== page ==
Paper should be flat, right? Well, sometimes. We think of paper as being two-dimensional, but actually it is a complicated 3-D web of cellulose fibres whose structure and moisture content determine its shape.
To understand why paper moves and changes shape, we must, in the immortal words of Maria von Trapp, start at the very beginning.
Paper is made from cellulose fibres processed by chemical and mechanical methods to a fibrillated pulp that is suspended in water and drained onto forms such as screens or racks. While draining, the forms are shaken so that the fibres distribute more or less evenly. Machine-made papers and many handmade Asian papers have a strong grain direction because most of the fibres are oriented parallel to the length of the sheet. Traditional handmade Western papers have a more random fibre distribution.
Paper grain has a great effect on the strength and dimensional behaviour of the finished product. Grained papers are strong in the direction of the grain and relatively weak in the cross-grain direction and, like a plank of wood, they have great potential for expansion across the grain. If there is a change in fibre orientation throughout the thickness of the paper (e.g., parallel distribution at the top of the sheet and random distribution at the bottom), the paper will curl.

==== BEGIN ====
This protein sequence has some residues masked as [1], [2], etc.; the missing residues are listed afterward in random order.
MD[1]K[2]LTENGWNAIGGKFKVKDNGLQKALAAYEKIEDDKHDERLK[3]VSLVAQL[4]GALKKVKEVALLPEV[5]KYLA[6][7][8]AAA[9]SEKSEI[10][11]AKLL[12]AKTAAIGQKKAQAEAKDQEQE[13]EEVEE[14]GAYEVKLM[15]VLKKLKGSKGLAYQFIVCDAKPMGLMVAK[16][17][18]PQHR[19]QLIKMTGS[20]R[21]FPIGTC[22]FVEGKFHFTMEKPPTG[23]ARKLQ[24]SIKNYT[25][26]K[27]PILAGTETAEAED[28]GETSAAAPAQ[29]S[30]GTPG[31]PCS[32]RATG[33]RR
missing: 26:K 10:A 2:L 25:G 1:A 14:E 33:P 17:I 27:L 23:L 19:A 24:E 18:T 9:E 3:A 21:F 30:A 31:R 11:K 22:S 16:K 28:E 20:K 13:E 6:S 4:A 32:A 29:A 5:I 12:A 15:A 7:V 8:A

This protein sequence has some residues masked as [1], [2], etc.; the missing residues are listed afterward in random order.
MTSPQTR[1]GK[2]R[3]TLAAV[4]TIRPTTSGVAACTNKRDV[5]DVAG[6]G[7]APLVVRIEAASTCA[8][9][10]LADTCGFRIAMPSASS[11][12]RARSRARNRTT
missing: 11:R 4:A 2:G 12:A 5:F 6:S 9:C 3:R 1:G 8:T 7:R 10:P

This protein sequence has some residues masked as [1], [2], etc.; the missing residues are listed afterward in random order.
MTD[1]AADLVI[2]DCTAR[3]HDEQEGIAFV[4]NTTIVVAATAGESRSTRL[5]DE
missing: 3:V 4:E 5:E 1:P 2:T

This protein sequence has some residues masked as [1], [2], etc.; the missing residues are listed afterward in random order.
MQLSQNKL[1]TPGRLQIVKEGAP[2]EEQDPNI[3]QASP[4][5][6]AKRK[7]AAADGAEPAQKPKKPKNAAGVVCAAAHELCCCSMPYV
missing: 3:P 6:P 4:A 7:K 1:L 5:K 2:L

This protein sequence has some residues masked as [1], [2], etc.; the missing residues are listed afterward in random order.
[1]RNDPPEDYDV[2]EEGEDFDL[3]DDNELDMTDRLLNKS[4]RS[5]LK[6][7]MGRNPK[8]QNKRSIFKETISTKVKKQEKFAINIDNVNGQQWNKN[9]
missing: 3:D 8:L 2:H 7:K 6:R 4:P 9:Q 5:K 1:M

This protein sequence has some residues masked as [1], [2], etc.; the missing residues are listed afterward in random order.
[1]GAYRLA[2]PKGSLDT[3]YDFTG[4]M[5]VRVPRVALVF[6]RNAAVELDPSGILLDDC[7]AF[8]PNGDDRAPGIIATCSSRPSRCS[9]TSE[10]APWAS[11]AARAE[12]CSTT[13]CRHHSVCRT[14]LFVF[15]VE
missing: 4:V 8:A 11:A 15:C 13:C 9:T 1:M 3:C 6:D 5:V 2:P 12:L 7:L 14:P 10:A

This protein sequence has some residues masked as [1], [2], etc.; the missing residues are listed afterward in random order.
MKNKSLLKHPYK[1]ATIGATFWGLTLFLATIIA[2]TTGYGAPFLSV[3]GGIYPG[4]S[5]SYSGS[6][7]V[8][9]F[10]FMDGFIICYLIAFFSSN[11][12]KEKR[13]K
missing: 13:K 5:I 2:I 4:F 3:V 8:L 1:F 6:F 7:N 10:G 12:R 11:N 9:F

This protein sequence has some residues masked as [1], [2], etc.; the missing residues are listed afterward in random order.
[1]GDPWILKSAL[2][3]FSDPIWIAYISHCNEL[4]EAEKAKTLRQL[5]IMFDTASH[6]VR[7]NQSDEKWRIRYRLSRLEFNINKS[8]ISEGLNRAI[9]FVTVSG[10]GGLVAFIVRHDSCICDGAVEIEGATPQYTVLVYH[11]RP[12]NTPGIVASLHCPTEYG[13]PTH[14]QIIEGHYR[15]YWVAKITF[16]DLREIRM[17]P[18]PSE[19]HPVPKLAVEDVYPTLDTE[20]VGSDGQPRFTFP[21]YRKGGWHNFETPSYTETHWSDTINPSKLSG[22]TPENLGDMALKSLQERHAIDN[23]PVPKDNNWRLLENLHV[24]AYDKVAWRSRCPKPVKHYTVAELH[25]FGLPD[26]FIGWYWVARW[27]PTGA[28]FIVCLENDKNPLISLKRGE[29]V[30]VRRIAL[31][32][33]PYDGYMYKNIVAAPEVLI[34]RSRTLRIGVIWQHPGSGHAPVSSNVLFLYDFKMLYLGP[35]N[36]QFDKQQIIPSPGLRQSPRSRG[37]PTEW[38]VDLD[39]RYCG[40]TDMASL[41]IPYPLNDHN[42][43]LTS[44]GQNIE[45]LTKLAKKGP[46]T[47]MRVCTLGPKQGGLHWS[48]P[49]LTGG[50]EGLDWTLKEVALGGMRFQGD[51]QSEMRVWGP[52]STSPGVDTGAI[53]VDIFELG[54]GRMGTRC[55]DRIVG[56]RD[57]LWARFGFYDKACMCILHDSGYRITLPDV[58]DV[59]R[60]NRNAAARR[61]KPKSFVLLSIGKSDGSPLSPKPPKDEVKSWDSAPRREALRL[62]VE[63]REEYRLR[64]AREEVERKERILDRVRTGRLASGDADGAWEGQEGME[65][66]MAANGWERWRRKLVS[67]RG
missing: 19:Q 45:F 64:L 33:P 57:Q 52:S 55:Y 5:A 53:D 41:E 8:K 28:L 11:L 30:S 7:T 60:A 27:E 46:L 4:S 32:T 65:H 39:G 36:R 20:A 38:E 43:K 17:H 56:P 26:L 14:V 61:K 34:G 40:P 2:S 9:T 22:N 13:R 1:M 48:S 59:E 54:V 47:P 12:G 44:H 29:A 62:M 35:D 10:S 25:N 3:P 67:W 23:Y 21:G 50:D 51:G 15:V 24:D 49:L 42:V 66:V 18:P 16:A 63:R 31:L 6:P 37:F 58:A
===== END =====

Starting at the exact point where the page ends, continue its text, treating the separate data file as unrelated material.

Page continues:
Once free water (held between and inside the fibres) drains from the paper pulp, imbibed water (water saturating the fibres cell walls) is removed by pressure and evaporation. Evaporation may be accelerated by increasing heat (sun or artificial). As imbibed water is removed, the fibres are pressed together and become tightly joined by mechanical fibre-to-fibre bonds and chemical molecule-to-molecule hydrogen bonds. At the same time, the fibres shrink and stretch, creating semi-permanent tensions within the sheet. Ideally, these tensions are even and uniform, pulling the paper flat. Adhesives and sizes are usually added to the pulp or applied to the formed sheet to reinforce these fibre-to-fibre bonds and tensions.
Even drying creates flat paper. Uneven drying can result in curl (when one side of the paper dries before the other) and cockling. The most common example of cockling are the edge ripples that are formed if the edge of the sheet or roll of paper dries before the centre.
Provided all goes well at the papermakers, artists start with flat paper onto which they apply their media. How, then, does the flat paper end up becoming usually not by design 3-D?
Read Part 2 of this article in the next issue of Preview.